Benefits get cut off when a veteran dies: If a veteran dies before their spouse, any Veteran Aid & Attendance Improved Pension benefits being received by the couple will immediately cease. "People are just devastated to learn this because they're grieving and trying to make arrangements, and now they get to sit down and play the VA shell game all over again," she says. The "shell game" Burak is referring to is the one that requires the surviving spouse to submit a completely new application to the VA to get their benefits reinstated. Along with a death certificate, the surviving spouse (or their caregiver) must supply additional information and documents, including the deceased spouse's discharge papers; their marriage certificate; information regarding their income, assets and expenses; a physician's statement that details the surviving spouse's medical diagnosis and whether or not they can take care of themselves; and a statement from their long-term care provider (assisted living community, home care agency, etc.) that details their new cost of care information. Even if these documents have already been submitted to the VA, they all must be re-sent after a veteran dies. According to Burak, the average time to award a widow's pension is 10-12 months after it's been submitted, so it's important to start this process as soon as possible after a veteran passes.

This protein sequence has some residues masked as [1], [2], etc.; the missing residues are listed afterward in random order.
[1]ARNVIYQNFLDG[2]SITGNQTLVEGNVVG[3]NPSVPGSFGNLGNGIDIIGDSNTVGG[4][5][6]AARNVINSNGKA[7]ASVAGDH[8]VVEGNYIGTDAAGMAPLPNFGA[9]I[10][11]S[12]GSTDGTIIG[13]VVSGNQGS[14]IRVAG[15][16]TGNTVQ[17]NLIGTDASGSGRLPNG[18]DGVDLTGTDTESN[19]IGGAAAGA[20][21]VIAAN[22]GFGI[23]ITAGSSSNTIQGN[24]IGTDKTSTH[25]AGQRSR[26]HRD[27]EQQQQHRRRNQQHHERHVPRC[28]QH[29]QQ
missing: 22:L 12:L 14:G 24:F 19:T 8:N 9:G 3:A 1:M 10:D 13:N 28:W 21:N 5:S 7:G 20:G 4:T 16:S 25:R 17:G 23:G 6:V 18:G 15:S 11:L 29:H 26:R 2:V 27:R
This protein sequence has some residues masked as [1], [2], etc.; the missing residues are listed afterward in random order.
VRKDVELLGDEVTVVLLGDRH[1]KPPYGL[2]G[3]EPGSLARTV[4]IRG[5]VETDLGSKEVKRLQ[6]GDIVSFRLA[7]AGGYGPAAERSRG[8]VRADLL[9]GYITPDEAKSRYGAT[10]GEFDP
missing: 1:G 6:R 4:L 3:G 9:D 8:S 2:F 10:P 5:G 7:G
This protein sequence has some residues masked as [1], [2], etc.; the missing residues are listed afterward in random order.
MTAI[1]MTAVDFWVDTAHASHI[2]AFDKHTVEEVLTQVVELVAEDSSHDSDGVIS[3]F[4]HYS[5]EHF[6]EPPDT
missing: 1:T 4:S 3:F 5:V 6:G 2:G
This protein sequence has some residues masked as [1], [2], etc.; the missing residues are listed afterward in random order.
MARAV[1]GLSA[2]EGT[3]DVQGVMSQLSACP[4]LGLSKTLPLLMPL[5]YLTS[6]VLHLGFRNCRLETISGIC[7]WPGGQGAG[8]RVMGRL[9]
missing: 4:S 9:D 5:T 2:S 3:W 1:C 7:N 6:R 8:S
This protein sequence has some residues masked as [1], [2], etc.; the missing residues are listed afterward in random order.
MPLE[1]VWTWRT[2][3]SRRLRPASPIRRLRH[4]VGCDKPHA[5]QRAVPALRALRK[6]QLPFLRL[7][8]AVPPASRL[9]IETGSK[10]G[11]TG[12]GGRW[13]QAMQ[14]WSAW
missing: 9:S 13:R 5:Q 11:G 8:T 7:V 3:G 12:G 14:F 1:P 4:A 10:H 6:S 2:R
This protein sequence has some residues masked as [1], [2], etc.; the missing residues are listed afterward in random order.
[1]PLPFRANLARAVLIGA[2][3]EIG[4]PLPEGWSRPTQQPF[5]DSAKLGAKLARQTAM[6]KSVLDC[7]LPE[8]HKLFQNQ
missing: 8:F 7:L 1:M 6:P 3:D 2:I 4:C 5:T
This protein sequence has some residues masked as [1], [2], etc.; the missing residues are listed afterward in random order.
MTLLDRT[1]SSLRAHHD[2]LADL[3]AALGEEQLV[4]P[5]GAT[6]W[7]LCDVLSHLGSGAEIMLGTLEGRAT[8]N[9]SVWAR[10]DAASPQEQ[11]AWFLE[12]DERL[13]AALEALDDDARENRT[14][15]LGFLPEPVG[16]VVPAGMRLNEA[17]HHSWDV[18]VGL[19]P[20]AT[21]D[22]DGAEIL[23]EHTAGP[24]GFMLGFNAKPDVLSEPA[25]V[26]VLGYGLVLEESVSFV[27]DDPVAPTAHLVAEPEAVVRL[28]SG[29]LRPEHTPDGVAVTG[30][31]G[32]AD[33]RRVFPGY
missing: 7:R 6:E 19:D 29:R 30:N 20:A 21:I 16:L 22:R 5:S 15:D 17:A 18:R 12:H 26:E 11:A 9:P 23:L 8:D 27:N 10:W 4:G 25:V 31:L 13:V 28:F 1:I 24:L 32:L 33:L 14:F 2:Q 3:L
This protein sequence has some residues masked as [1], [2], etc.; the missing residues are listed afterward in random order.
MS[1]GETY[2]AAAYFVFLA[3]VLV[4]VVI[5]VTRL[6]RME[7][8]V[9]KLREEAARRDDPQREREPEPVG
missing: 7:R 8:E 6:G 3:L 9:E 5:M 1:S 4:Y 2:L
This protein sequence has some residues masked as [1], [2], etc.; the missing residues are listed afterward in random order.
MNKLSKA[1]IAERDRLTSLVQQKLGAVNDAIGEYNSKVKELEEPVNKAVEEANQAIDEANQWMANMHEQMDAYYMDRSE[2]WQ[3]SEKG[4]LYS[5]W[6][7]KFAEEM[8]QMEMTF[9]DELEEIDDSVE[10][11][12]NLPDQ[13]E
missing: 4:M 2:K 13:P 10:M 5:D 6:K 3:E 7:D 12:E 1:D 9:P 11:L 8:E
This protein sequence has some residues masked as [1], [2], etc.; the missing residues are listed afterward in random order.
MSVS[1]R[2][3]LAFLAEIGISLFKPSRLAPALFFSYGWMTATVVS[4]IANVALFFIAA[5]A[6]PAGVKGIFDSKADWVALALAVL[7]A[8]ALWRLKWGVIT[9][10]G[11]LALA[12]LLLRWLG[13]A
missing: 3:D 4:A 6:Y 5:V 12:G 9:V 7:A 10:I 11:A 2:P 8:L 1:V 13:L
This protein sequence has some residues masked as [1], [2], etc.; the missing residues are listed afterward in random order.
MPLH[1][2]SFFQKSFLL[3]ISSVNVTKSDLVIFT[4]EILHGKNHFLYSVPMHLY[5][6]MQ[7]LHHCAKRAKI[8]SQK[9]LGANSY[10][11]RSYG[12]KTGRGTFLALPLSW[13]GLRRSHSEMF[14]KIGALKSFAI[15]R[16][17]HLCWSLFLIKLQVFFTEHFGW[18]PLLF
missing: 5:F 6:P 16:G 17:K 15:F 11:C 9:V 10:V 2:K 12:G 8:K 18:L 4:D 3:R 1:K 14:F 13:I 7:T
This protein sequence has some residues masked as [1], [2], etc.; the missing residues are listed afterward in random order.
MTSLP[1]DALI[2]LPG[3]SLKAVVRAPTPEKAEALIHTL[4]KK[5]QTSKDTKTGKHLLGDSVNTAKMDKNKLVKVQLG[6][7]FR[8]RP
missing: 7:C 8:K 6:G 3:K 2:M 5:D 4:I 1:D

What happens when you call the VA's 1-800 number: Burak has another tip for caregivers who call the VA to check on a loved one's application status. Make sure you're talking to the local VA office that services the area in which your loved one lives. Be aware that the 1-800 number for the VA automatically routes a caller to the VA office that's nearest to them. For long-distance caregivers, this is most likely not the same office that's in charge of their loved one's account. If the VA office they're directed to is not the same one that's handling their loved one's application, the caregiver won't be able to obtain any information since VA offices are not allowed to pull files on beneficiaries or applicants who do not live in their area.

In recognition of Memorial Day,

April is National Parkinson's Month

Posted on April 25, 2015 at 10:01 AM Comments comments ()
As we round the corner on the last week of April, I would like to encourage readers to continue to learn more about Parkinson's disease.  Since April is National Parkinson's Month several of you have come forward with interesting questions.

Let the dialogue continue long after April is over, as well as your support of those organizations who provide much needed information, services and research to better understand this disease and eradicate it. 

Parkinson's disease or Parkinson's-like symptoms have affected my family, many of our clients at Senior Concierge Services and their families. So, it is something that is very close to my heart. It is life changing.

I encourage you to visit several websites for more information:
  • National Parkinson Foundation at
  • The Michael J. Fox Foundation at

Here's to a better understanding,